‘… the main thing is what officials are going to do. And so to my mind to the main thing is seeing what officials do, do about disputes, or about anything else; and seeing that there is a certain regularity in their doing -- a regularity which makes possible prediction of what they and other officials are about to do tomorrow. In many cases that prediction cannot be wholly certain. Then you have room for something else, another main thing for the lawyer: a study of how to make the official do what you would like to have him. At that point “rules” do loom into importance. Great importance. For judges think they must follow the rules, and people highly approve of that thinking[10].’

In considering the aforementioned and the influence it has on judicial decisions, the approach does not become limited in its authority, but instead, creates a responsibility which rests upon those in other areas of the legal profession such as lawyers. Lawyers no longer act as a foundational support, but act in the interpretation of that authority[11]. The courts manage new decisions with discretion, taking into account the ‘sense of the situation as seen by the court[12].’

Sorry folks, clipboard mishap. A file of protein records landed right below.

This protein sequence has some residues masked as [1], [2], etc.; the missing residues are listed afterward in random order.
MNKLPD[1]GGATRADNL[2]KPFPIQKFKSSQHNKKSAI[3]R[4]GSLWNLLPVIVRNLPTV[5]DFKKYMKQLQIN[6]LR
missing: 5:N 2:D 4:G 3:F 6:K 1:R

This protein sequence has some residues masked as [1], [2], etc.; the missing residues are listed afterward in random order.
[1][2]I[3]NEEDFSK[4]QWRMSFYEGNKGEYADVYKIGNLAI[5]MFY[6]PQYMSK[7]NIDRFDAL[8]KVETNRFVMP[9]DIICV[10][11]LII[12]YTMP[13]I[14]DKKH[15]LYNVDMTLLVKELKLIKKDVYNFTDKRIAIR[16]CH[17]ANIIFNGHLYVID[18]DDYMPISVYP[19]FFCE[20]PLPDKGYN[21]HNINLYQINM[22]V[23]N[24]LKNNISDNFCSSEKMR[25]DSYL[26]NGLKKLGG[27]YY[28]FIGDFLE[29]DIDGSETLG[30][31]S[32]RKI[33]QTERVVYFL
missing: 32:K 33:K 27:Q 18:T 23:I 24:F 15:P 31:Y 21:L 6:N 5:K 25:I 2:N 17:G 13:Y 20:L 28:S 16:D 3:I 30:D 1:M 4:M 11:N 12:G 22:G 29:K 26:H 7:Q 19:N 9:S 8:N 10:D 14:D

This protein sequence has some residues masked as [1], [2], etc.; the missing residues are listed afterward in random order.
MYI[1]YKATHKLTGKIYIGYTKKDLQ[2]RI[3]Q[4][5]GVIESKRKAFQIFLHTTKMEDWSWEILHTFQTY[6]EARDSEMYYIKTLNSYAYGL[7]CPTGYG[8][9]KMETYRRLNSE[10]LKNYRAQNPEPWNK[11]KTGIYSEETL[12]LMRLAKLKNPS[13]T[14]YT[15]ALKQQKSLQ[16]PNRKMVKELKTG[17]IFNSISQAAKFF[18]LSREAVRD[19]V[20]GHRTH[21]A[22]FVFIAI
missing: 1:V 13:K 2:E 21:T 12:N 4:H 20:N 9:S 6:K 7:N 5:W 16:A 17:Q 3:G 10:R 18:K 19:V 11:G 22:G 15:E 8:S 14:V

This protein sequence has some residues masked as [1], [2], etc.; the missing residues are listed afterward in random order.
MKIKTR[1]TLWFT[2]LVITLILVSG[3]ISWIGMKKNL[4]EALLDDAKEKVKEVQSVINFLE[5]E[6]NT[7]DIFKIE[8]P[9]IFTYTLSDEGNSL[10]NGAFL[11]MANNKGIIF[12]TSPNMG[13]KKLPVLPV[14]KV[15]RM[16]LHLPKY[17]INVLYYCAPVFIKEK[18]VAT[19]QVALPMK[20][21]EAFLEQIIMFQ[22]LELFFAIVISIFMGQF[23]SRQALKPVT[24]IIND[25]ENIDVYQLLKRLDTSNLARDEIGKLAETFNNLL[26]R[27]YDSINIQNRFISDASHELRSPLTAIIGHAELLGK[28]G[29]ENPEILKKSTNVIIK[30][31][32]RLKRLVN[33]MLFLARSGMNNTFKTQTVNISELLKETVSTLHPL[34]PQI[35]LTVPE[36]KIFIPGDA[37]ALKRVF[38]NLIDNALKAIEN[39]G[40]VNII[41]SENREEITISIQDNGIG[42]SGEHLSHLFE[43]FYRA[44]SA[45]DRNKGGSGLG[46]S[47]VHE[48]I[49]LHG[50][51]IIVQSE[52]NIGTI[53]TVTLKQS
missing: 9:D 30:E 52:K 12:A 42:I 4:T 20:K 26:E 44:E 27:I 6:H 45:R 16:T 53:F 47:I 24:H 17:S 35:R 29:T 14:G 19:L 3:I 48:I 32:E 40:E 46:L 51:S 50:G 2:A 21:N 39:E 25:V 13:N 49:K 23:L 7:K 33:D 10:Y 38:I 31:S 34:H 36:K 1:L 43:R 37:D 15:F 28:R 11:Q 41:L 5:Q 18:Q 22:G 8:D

It is in Llewellyn’s judgment that the courts are operating for the improvement of the way in which the law is being applied[13]. Llewellyn’s theory takes this into consideration while also acknowledging the courts role within a changing community. Llewellyn came to the conclusion that the variety of ways in which a principle can be applied to a case does not affect the authority of judicial decisions. It can, however, encourage the construction on the facts which point to the method of application more dominantly appropriate in the case. Karl Llewellyn explains in his book The Common Law Tradition,[14] “the context for seeing and discussing the question to be decided is to be set by and in a body of legal doctrine”, including its rules as well as its “concepts, ideals, tendencies and pervading principles.” The ideas Llewellyn put forward were undoubtedly important and innovative, however, they have obtained a degree of criticism. It has been argued that Llewellyn’s ideas for the most part are impractical due to the difficulty in the implementation. The system of jurisprudence in which Llewellyn has put forward could possibly require a lawyer in arguing a case adequately, to go to ridiculous lengths. This conclusion has been reached in considering the effort involved in taking into account all of the possible factors affecting the outcome of a case. This is the reason Llewellyn's realist theories never became the precedent for viewing the law. The law has continued to be viewed as a set of rules which are consequently applied to each separate case[15]. It has been conveyed that the process involved in the application of case law, and the consequential possible techniques on hand to carry out such an endeavour, are infinite. In the process of judicial decision making, the procedure does not always work in accordance with its desired function. Notably, in consideration of this fact, there are those who can offer an understanding of whether Llewellyn is in fact correct in asserting that ‘there is no single right and correct way of reading one case, or of reading a bunch of cases[16]’ and that a ‘court’s decision might turn on what the judge had for breakfast[17].’ There are those who, in accordance with his suggestion, can add light to the argument. In each of these methodologies, comes a new implication for the role of the judiciary and also for its scope of authority.